I've spoken about cost and there's still an issue of stigma, and I think that's probably what makes Suboxone a bit more appealing to this group who are treatment naïve. Illicit drug use naïve perhaps and coming to a drug and alcohol service sometimes feels a bit uncomfortable being commenced on methadone, even if there's a clinical indication because of the stigma attached with methadone, which doesn't appear to be the same with Suboxone.
I've talked about the restrictive programs again with people going to a chemist every day anyway, it's probably not as much of a concern. The big issue since I started working this area, the big issue with pharmacotherapy prescribing and treatment is the number of prescribers in the community in rural, regional areas. It's also probably the number of dispensing points, but the real pressure point is on the number of prescribers. The point of those pictures is we've got a distorted system where there's a few big high-volume prescribers of these medications, these opioid substitution medications: Suboxone or buprenorphine and methadone who carry most of the state's cohort of people on this treatment. The good news about that is people who are general practitioners may know or may be involved in the fact that the policy in Victoria now allows you to have up to five patients without doing all the fancy training in opioid pharmacotherapy, prescribing five patients on Suboxone. So, the rules in Victoria the guidelines or policy in Victoria say you don't have to do a lot of training to prescribe up to five people in your practice Suboxone. Anybody can do, it any GP can do it.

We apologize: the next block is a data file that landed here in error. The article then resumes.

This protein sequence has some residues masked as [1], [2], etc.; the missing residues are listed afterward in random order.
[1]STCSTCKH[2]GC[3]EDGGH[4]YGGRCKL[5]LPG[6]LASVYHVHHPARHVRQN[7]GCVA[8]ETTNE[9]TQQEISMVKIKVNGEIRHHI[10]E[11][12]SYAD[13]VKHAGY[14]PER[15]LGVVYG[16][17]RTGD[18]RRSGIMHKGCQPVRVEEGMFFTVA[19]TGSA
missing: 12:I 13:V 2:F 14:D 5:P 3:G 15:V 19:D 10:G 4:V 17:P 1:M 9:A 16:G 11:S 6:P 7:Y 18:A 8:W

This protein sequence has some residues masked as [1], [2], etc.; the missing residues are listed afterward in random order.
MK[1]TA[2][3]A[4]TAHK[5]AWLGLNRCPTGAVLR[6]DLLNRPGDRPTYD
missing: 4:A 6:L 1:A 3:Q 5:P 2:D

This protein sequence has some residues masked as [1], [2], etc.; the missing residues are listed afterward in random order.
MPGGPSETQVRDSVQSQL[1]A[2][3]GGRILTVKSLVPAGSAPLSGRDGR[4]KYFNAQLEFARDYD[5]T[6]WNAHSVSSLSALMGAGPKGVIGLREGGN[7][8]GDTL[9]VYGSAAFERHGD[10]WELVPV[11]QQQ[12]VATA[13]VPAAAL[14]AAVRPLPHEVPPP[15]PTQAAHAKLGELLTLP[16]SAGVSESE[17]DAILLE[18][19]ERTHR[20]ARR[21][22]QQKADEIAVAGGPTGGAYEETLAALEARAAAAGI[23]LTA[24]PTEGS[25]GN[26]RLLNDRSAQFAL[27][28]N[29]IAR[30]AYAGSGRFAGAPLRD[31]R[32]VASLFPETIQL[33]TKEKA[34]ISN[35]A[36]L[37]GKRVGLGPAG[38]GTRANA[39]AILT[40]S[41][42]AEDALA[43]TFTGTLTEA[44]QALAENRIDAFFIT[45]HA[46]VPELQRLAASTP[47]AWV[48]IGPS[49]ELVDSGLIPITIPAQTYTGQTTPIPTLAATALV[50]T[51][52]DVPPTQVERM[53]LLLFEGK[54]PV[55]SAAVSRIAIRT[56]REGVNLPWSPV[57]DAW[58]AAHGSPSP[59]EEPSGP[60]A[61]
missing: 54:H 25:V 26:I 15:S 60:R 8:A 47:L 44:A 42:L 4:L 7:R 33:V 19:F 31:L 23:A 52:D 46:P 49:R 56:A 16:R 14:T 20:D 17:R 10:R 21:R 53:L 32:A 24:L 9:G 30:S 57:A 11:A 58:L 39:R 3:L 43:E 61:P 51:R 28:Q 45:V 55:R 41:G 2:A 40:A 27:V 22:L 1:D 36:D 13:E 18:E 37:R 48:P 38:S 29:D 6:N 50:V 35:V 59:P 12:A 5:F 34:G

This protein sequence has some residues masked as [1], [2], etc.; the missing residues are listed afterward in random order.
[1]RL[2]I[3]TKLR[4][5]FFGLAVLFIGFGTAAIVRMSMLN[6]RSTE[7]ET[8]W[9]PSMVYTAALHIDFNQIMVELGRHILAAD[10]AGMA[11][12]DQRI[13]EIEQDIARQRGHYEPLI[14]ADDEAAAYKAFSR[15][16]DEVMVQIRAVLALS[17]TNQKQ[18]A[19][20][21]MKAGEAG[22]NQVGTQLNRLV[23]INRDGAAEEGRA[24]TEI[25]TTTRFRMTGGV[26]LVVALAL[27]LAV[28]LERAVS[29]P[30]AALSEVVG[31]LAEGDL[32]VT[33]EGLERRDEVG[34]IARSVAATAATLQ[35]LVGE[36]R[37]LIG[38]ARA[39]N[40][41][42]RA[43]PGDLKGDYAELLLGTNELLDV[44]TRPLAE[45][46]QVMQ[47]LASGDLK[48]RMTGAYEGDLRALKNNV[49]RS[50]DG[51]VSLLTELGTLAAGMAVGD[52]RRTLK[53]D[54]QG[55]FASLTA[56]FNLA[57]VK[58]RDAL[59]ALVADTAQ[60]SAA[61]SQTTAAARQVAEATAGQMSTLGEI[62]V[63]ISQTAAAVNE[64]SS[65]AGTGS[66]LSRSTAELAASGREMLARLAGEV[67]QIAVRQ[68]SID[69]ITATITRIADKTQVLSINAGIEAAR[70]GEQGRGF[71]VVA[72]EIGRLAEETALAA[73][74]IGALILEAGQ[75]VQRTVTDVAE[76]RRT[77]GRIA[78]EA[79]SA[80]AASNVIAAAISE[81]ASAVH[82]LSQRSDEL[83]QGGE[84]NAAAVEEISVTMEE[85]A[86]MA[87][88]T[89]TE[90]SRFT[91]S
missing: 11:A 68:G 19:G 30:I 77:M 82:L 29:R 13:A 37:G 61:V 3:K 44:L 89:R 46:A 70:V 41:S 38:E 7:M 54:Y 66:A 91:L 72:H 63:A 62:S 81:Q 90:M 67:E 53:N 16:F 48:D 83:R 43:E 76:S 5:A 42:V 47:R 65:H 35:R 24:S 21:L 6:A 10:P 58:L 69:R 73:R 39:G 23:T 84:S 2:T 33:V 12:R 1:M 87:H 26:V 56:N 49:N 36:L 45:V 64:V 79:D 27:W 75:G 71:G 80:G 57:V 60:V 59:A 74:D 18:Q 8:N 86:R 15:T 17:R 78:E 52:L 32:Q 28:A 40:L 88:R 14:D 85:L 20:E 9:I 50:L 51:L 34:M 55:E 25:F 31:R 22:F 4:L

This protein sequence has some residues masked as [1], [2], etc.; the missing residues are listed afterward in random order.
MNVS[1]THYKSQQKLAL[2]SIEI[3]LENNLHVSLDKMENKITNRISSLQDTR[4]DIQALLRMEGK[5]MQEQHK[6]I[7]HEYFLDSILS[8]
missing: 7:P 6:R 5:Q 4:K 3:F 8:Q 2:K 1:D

But we still have a distorted system as it happens, even though that policy has been around for some years, and I was involved in the development of that policy. It hasn't been taken up and so there's still that small cohort of doctors who are getting older, and I don't think that they're getting old, they're looking towards retirement, and I don't think we've got a succession plan, so it's all it's going to take is a few of those doctors to drop out and I think we're going to face some real challenges in Victoria.